Below are the most recent highlights available for Clark County from Nevada Annual Report of Accountability.
  • CCSD overall obtained the adequate yearly progress (AYP) designation of Watch; however, 11 schools were recognized as High Achieving and six schools were recognized as Exemplary.
  • Students taking the ACT increased from 3,553 to 3,744.
  • Students increased in proficiency on the CRT in mathematics from 66 to 69 percent at the elementary level and from 61 to 68 percent at the middle school level.
  • First-time pass rates for 10th-grade students on the HSPE increased from 49.5 to 52.4 percent in mathematics and from 44 to 52.3 percent in science.
  • Students attending magnet schools increased 20 percent, and families mostly were given their first choice.

CCSD encourages parents to be involved in their children’s education. The district understands that some parents have the time available to volunteer in a classroom or serve on committees while others have more limited opportunities. Being involved in children’s education at home is the best place to begin.

— Getting Involved in Your Child’s School
Following is a number of ways parents can be more involved at their children’s school in Clark County:
  • Library/Media Committee—This committee reviews library books and textbooks when concerns are expressed. Two parents at each school are chosen to serve on this committee.
  • School-Generated Funds/Budget Committee—One parent serves on this committee at each school to help determine fund expenditures.
  • School Safety Committee—A parent is selected to work with this committee to help develop and implement a school safety plan.
  • Learning Improvement Team (LIT)—The Learning Improvement Team, with two positions for parents, develops a school improvement plan designed to increase student learning, which is coordinated with the Professional Development Center and the Academic Council.
  • Parenting classes—Many schools offer classes on parenting skills. Call your school’s office or the Area Service Center for information on available classes.
  • PTA, PTO, PAC or other parent organizations—Many opportunities exist for parents to serve through parent organizations. Attend meetings to get involved; call your school’s office for details.
  • School functions—Parents should attend special events, such as open houses, parent-teacher conferences, concerts and other events. Read your school’s newsletter or bulletins or call your school’s office for information about special events.
  • Parent surveys—Take the time to respond to questionnaires sent to you by the principal. Surveys allow parents to have opportunities to give input and provide valuable feedback to principals.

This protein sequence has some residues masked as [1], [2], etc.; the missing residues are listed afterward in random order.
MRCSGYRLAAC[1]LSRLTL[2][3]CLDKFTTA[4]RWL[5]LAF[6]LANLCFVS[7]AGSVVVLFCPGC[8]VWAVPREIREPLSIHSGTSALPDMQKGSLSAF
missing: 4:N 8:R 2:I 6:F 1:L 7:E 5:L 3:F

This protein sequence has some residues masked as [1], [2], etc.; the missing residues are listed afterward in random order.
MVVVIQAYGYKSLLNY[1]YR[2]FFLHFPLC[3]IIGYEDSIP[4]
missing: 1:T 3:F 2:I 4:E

• Classroom volunteers—Check with your child’s teacher to see how you can volunteer in the classroom. If you would like to visit your child’s classroom, notify the principal to make arrangements.

Following are district opportunities available for parents:
  • Attendance Zone Advisory Commission (AZAC)—AZAC reviews attendance zones every year and provides recommendations to trustees concerning necessary changes to attendance boundaries. The 15-member committee consists of individuals from the community appointed by the Board of School Trustees. All meetings are open to the public.
  • Bond Oversight Committee (BOC)—This independent 19-member body that monitors compliance with building program goals, advises the Board of School Trustees on capital bond fund construction programs and keeps the public informed. BOC members are appointed by the Board of School Trustees. The public is invited to attend these meetings.
  • Friends of Special Education—This is a support group for parents with children requiring special services. Parents who have concerns about their child’s education, individualized education program (IEP) or services are matched with a parent volunteer from the Friends’ Network whose child has the same type of disability and who can provide direction and suggestions.
  • Sex Education Committee—This is an advisory committee consisting of parents and community members who advise the board concerning the content and materials to be used in classroom instruction as well as the recommended grade levels at which the instruction is offered.
  • Ad Hoc Committees—From time to time, the board creates committees with the task of studying specific concerns, such as reading or the dropout rate. Parents often are appointed by trustees to serve on these committees.
  • Newsletter Mailing List—Some board members send newsletters on a regular basis. If you would like to be included on a mailing list, call your Area Service Center.

Finally, parents also can be involved through their Board of Trustees in the following ways:
  • Parent Advisory Committees (PACs)—Each trustee organizes a PAC designed specifically to encourage communication between parents and board members. Call the Area Service Center or the School Board Office to learn about the time and location of your trustee’s PAC meetings.
  • Regular Board Meetings—School board meetings are held on the second and fourth Thursdays of each month. Meetings begin at 4 p.m.; citizens wishing to address the board at these meetings must sign up to speak by calling (702) 799-5307 or (702) 799-5310 between 7:30 a.m. the day prior to, and 2 p.m. the day of, the meeting. Although the public is encouraged to attend board meetings, they also are encouraged to attend the other committee meetings to have greater input on matters of concern to them.

— ParentLink
ParentLink® is a computer-based tool that allows parents to have greater access to their child’s progress as well as to contact school staff via e-mail or voice message. ParentLink® can be utilized both online and by telephone and is available in English and Spanish for Grades K–12.

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